4) Virtual machines: These are programs
that let your computer pretend to be a different kind of computer. Java does this, and MAME, the Multi Arcade
I really have never been a big fan of Java. The VM idea is inherently flawed in that it
immediately wastes a non-trivial portion of your resources. But the flaw is being mitigated as the
technology progresses by talented people who are always shrinking that last bit
of loss out of the system. I think it
may actually be reaching the point soon where the VM will always be running and
applications will be able to use it as if it truly was part of the hardware. I don’t know if it will be a VM for Java,
C-sharp, or some other abstraction. But
the prospects for software are very interesting.
5) Computer-enhanced molecular
biology. If I were going to change
careers tomorrow, I would want to work in a research lab that focused on using
computers to help analyze and model microbial machines. I think we are just a couple of years away
from being able to do near-instantaneous DNA sequencing, and a few years more
from being able to do large-scale DNA database comparisons to identity traits,
flaws, species, and so on. I’ve always
felt that not enough was being done in this area and it would be exciting to
work on. I have heard reports recently
that make it sound like plenty of others thought the same thing. I think we’re getting close.
Also we’re starting to engineer biological
viruses. This technique has the capacity
to destroy us all, but it also has the potential to cure cancer, AIDS, and
nearly every other systemic affliction known to man. I hope its potential for good use is realized
before its potential for harmful use is. But I don’t think, for example, that prohibiting research by the “good
guys” will prevent it from being used against us in the future.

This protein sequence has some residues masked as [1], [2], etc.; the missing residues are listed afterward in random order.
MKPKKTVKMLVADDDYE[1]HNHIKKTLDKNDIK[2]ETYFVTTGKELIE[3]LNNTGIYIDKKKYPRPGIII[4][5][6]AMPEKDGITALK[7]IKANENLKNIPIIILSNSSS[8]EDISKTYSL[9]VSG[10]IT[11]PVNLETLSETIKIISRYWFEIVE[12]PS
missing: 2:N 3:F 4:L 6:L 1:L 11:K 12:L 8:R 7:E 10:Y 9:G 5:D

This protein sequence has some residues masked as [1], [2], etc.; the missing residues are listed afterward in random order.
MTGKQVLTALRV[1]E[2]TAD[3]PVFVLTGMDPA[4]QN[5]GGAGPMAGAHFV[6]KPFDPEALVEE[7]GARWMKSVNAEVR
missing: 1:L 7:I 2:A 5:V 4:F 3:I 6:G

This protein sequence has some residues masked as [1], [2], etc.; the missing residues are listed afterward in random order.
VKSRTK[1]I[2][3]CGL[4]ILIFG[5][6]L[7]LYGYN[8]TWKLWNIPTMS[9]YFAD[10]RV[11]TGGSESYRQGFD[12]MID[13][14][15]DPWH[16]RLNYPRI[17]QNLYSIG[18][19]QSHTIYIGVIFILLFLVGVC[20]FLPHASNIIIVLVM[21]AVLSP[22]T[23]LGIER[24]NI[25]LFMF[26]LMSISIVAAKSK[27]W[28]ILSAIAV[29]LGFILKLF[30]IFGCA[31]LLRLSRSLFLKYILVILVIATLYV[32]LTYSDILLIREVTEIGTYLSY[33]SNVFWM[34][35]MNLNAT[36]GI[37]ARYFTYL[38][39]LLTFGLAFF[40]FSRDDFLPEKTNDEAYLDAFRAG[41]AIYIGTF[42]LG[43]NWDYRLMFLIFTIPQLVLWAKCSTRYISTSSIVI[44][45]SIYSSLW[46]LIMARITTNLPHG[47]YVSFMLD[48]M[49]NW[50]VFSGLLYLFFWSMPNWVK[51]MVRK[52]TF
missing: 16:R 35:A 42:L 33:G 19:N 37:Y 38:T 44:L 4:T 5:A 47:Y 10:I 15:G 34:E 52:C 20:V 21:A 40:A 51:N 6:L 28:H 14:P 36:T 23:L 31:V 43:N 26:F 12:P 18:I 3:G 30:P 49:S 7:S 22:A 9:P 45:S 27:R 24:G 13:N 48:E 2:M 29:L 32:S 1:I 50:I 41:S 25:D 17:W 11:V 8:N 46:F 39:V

6) Molecular computing: If you think about it, DNA, the stuff which we
are all made of, is really a huge computer program. Granted it’s just the microkernel stuff; it
doesn’t control everything. But it is an
amazing technology. We are starting to
use this to design our own computer systems. But this has nothing to do with biology or life creation. It has everything to do with speed and
efficiency, instead. But on the
downside, it renders every known key-based encryption method to date utterly
I don’t think DNA computers will be
commonplace in the home in our lifetimes. But that’s the funny thing about technological acceleration: it’s
recursive, and so it is unimaginably impossible to predict the future beyond just
a few decades.
Q: Here is where we turn it around. Pick three
topic areas of your choosing and provide commentary.
A: These are pretty diverse topics. Thanks for leaving the floor so completely
Area 1: Debuggers
I used to work for guy named Bruce who
never used a debugger. When he searched
for a bug, he simply went to the source code and read it, stepping through it
in his mind and trying to imagine what might go wrong. I thought he was pretty foolish because, like
any good programmer, I never trusted any code I had written until I saw it run,
instruction-by-instruction, in the debugger.
Our debuggers were pretty limited back
then, but sometimes the debugger today is even more limited, depending on the
environment. I have so many debuggers
now for different platforms that I don’t get to know any of them very well.
These days, however, I find that I don’t
have to know the debugger well. I have
reached the point where computer languages are like natural languages to
me. I can read them, I can write them,
and they make sense. If I design the
system right, they even make logical sense. So when there’s a problem I find myself reading the source code, just
like Bruce did, line by line, imagining what might go wrong.
I can’t recommend this technique for
everyone. Certainly a good debugger is
an essential tool. But I find myself
with this talent for reading code now, after all. I didn’t try to cultivate
this ability, but I encourage other debugger-dependent programmers today to try
it. I would have worked at it sooner if
I had known it was feasible.
Area 2: Hobbies, computers, and kids today
All my hobbies are computer-related. That used to be a sad statement to many. They thought I had a limited
imagination. They thought I needed to
get out more. But they didn’t understand
computers like I did. I tried to explain
(hard to do in the pre-internet days) that there’s a whole different universe
inside computers that does not exist on the outside. There is room for near-infinite creative